- Secondary energy failure (6–48 h after initial injury): distribution of toxic neurotransmitters, oxidative stress, inflammation → widening of affected area
- Brain injury (months to years after initial injury): persistent inflammation, impaired neurogenesis, reduced axonal growth → reduced neural plasticity, myelin deficits, brain cell death
Signs and symptoms of asphyxia
- Short-term asphyxia
- Prolonged asphyxia
- Further course of perinatal asphyxia: varies greatly and depends on the duration of oxygen deficiency
Clinical features of hypoxic-ischemic encephalopathy 
|Clinical stages of neonatal encephalopathy |
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Neonatal assessment 
- Should be performed within the first 6 hours of life, in all newborns showing clinical signs of neonatal encephalopathy (e.g., difficulty initiating and/or maintaining breathing, seizures, abnormal level of consciousness) as neuroprotective treatment is time-sensitive
- Allows estimation of the likelihood that perinatal asphyxia contributed to the development of neonatal encephalopathy
- Neurological damage is the major concern after a hypoxic-ischemic event.
- Neonatal signs: a hypoxic-ischemic etiology of neonatal encephalopathy is most likely if one or more of these signs are present
- Birth-related events that might have lead to hypoxic-ischemic complications:
- Neuroimaging patterns consistent with neonatal hypoxic-ischemic brain injury (e.g., watershed cortical injury in MRI)
- No evidence of other causes for neonatal encephalopathy (e.g., inborn errors of metabolism, genetic disorders)
Further diagnostic measures
- Umbilical : arterial pH, venous pH,
- thrombocytopenia : may show signs of infection, hemorrhage, or
- Electrolytes: monitoring and treatment guidance
- : evaluation of possible damage
- : evaluation of possible damage
- myocardial injury is clinically suspected : if
- : in case of bleeding, to exclude
- neonatal sepsis : to exclude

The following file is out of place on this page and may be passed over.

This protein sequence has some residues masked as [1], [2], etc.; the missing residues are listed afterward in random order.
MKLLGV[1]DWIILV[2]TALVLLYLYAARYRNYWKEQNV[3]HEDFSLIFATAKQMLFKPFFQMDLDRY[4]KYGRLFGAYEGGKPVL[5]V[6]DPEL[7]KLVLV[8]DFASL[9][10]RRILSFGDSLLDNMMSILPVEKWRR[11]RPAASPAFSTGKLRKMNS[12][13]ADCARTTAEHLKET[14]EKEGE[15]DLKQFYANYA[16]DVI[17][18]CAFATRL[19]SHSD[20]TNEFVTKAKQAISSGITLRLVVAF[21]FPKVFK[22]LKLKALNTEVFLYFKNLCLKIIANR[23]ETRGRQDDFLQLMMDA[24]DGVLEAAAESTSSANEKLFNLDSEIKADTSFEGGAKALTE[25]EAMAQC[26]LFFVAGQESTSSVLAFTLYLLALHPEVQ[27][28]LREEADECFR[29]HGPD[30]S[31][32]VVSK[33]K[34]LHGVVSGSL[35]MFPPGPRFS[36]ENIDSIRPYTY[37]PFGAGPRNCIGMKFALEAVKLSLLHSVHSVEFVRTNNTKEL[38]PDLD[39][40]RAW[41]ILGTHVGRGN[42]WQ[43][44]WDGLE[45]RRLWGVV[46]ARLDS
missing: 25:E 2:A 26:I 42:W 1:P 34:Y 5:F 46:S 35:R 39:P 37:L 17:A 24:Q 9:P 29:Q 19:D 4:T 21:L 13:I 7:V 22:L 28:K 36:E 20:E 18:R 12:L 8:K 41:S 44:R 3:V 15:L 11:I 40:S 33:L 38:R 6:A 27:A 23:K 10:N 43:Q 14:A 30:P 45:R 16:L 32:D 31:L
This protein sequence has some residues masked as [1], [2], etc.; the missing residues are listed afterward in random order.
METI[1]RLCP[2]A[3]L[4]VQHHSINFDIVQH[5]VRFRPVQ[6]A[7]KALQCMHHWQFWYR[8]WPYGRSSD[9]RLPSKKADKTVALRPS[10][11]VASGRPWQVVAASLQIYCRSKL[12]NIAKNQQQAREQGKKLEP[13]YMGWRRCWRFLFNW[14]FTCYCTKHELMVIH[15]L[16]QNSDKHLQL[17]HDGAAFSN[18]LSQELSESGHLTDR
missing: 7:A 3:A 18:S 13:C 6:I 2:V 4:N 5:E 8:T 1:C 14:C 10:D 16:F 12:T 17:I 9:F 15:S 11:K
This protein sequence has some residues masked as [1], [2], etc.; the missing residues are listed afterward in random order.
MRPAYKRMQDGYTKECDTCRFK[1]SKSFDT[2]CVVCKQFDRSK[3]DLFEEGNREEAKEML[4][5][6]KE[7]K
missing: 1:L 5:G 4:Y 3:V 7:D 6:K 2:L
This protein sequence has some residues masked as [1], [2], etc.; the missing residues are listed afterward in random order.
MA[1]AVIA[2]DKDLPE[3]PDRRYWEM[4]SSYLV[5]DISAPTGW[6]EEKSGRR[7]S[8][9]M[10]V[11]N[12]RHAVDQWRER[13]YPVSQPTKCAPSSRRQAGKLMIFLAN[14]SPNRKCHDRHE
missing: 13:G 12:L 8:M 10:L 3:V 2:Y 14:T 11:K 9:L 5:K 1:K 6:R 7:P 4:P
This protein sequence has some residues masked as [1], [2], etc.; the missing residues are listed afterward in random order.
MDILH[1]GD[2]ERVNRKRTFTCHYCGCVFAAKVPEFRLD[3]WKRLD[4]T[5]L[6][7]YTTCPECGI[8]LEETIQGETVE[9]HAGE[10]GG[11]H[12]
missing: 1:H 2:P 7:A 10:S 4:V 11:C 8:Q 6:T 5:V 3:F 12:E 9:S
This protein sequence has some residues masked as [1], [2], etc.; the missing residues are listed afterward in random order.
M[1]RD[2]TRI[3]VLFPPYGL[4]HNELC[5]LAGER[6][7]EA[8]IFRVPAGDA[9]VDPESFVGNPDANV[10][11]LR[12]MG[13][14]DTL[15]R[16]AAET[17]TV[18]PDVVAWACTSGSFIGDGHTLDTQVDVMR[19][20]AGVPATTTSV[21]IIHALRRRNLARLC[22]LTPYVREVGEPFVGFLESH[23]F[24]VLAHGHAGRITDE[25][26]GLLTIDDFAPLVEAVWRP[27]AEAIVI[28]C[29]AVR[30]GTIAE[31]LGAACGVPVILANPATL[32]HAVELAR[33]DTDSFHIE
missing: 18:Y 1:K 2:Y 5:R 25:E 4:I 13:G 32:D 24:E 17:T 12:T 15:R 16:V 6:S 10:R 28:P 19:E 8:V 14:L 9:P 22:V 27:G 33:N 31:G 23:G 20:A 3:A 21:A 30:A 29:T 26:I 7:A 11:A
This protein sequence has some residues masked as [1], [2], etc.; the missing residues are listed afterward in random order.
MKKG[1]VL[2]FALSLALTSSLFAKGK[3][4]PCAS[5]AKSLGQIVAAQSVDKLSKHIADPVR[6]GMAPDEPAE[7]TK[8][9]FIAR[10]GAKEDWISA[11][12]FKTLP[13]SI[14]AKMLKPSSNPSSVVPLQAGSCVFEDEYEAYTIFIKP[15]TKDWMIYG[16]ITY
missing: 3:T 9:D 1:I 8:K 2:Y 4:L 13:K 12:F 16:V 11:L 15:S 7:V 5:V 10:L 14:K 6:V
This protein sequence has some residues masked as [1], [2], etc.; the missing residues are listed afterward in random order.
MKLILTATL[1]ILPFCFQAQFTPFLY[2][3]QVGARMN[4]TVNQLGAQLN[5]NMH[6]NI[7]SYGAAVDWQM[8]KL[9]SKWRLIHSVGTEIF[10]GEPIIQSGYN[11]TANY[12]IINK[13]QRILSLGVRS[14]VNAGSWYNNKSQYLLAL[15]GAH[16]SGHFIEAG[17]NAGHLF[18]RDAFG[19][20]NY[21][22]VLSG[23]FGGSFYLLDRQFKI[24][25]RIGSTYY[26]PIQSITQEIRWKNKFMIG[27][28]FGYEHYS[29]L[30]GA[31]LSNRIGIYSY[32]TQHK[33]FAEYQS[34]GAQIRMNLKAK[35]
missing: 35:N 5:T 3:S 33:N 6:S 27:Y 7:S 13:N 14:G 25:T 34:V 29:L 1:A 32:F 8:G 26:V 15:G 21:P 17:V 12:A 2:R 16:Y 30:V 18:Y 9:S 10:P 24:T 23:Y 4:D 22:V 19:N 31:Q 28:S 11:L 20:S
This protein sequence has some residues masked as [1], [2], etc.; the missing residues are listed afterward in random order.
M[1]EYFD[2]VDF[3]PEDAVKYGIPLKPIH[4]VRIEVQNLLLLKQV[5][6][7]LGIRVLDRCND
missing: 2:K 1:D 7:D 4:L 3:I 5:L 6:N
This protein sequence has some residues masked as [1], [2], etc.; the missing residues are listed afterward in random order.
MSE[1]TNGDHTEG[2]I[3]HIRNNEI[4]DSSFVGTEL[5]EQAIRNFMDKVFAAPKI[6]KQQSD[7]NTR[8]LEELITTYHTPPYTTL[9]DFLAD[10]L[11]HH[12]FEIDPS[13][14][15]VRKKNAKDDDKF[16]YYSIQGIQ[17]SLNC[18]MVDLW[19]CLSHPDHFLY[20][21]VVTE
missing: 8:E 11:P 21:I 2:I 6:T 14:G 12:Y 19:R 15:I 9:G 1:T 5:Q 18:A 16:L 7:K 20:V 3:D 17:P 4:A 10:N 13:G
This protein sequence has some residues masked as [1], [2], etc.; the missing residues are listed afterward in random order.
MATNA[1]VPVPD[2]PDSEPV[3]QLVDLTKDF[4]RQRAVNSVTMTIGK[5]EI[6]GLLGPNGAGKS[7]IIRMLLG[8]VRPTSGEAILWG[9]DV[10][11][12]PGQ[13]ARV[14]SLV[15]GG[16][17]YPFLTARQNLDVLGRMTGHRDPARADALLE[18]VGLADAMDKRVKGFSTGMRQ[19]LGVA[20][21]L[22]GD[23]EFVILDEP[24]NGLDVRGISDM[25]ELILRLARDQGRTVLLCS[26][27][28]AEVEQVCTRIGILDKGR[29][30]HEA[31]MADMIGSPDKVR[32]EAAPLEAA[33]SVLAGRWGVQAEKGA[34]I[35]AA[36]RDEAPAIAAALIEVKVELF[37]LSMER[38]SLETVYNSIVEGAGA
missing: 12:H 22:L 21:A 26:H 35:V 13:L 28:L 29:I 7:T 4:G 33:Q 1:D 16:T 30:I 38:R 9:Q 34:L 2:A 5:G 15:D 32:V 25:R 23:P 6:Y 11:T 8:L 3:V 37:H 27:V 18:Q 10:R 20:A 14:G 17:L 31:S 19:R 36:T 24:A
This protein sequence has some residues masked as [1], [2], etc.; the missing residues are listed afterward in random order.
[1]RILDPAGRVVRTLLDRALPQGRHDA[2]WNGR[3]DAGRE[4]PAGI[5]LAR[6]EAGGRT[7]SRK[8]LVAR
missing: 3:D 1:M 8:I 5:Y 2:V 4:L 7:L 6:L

- meningitis/encephalitis : if there is clinical suspicion of
- Most sensitive tool for detecting hypoxic-ischemic injury in the brain to exclude other causes of neonatal encephalopathy
- Patterns consistent with HIE include deep nuclear gray matter injury, parasagittal injury of the cerebral cortex, and watershed cortical injury
- Magnetic resonance spectroscopy can be performed additionally.
- CNS ultrasound
- Cranial MRI
- Conducted on the first day of life, continued monitoring for at least 24 hours
- Evaluation of seizure activity and background electrical activity
- Biomarkers: Recent studies indicate that VEGF is significantly increased in neonates that subsequently develop encephalopathy. 
Therapeutic hypothermia 
- Eligibility criteria
- Ensure sufficient oxygenation and ventilation (e.g., supplemental oxygen, inhaled nitric oxide, intubation).
- Maintain adequate organ perfusion (e.g., inotropic agents).
- Maintain electrolyte and glucose homeostasis.
- Anticonvulsive treatment of seizures
- Recent studies indicate a neuroprotective effect of erythropoietin in neonates with HIE. 
- (most likely spastic quadriplegia or dyskinetic cerebral palsy)
- PVL) (
- Hearing and/or visual impairment
Other organ complications
- Heart: impaired myocardial contractility
- Hematopoietic: bone marrow suppression, ,
- Liver: elevated transaminase levels, hepatic injury
- Gastrointestinal tract: in case of severe hypoperfusion
- Lungs: ,
We list the most important complications. The selection is not exhaustive.